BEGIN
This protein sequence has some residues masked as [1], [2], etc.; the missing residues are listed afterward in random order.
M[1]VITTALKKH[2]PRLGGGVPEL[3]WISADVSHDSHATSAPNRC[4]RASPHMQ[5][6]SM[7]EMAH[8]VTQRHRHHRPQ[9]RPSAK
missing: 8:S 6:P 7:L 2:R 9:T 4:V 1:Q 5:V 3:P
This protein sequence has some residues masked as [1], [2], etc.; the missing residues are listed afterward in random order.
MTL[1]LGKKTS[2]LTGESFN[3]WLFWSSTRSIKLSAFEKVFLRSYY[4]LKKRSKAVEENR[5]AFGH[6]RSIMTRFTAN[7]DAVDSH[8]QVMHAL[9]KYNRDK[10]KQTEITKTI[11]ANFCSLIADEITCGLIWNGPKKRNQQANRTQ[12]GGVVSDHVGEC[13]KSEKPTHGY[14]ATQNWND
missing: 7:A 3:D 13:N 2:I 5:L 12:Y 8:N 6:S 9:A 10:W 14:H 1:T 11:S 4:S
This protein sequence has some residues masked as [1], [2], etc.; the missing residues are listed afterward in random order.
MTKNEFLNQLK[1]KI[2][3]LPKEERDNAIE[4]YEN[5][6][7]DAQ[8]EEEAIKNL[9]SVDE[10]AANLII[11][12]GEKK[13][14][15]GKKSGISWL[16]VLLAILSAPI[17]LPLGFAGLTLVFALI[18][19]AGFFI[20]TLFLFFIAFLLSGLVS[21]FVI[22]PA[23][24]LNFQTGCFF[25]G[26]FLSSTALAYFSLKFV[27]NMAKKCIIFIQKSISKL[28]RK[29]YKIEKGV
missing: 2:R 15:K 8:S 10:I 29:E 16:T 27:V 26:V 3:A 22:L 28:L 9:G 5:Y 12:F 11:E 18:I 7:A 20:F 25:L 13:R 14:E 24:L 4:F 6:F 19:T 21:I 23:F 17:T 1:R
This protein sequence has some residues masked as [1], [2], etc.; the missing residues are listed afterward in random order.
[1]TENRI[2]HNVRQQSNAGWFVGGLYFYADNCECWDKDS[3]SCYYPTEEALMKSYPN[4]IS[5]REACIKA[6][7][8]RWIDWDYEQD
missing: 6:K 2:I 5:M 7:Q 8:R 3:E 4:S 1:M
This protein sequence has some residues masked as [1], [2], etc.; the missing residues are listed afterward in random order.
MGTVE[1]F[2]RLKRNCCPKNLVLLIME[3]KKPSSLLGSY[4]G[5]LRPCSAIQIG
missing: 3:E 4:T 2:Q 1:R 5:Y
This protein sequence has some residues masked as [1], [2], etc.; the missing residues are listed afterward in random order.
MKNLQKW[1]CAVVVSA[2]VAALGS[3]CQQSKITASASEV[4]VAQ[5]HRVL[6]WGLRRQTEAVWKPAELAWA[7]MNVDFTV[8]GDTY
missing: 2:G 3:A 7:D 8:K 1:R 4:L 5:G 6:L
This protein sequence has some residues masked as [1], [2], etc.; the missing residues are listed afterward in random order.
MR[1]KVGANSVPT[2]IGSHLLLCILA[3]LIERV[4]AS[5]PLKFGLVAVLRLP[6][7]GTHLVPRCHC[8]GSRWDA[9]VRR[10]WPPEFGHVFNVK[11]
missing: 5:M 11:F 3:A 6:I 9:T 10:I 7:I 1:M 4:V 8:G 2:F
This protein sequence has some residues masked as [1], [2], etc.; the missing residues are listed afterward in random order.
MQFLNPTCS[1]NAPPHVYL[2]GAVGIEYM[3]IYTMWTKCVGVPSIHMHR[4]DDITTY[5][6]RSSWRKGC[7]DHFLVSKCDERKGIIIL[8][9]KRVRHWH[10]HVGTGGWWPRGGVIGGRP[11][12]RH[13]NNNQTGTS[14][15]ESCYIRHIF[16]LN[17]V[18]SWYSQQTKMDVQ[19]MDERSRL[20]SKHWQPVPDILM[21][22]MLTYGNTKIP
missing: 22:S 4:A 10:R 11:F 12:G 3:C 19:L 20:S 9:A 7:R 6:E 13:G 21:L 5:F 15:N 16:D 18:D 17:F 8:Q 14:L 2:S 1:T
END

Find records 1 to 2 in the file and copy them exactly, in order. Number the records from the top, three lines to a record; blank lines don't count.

This protein sequence has some residues masked as [1], [2], etc.; the missing residues are listed afterward in random order.
M[1]VITTALKKH[2]PRLGGGVPEL[3]WISADVSHDSHATSAPNRC[4]RASPHMQ[5][6]SM[7]EMAH[8]VTQRHRHHRPQ[9]RPSAK
missing: 8:S 6:P 7:L 2:R 9:T 4:V 1:Q 5:V 3:P
This protein sequence has some residues masked as [1], [2], etc.; the missing residues are listed afterward in random order.
MTL[1]LGKKTS[2]LTGESFN[3]WLFWSSTRSIKLSAFEKVFLRSYY[4]LKKRSKAVEENR[5]AFGH[6]RSIMTRFTAN[7]DAVDSH[8]QVMHAL[9]KYNRDK[10]KQTEITKTI[11]ANFCSLIADEITCGLIWNGPKKRNQQANRTQ[12]GGVVSDHVGEC[13]KSEKPTHGY[14]ATQNWND
missing: 7:A 3:D 13:N 2:I 5:L 12:Y 8:N 6:S 9:A 10:W 14:H 1:T 11:S 4:S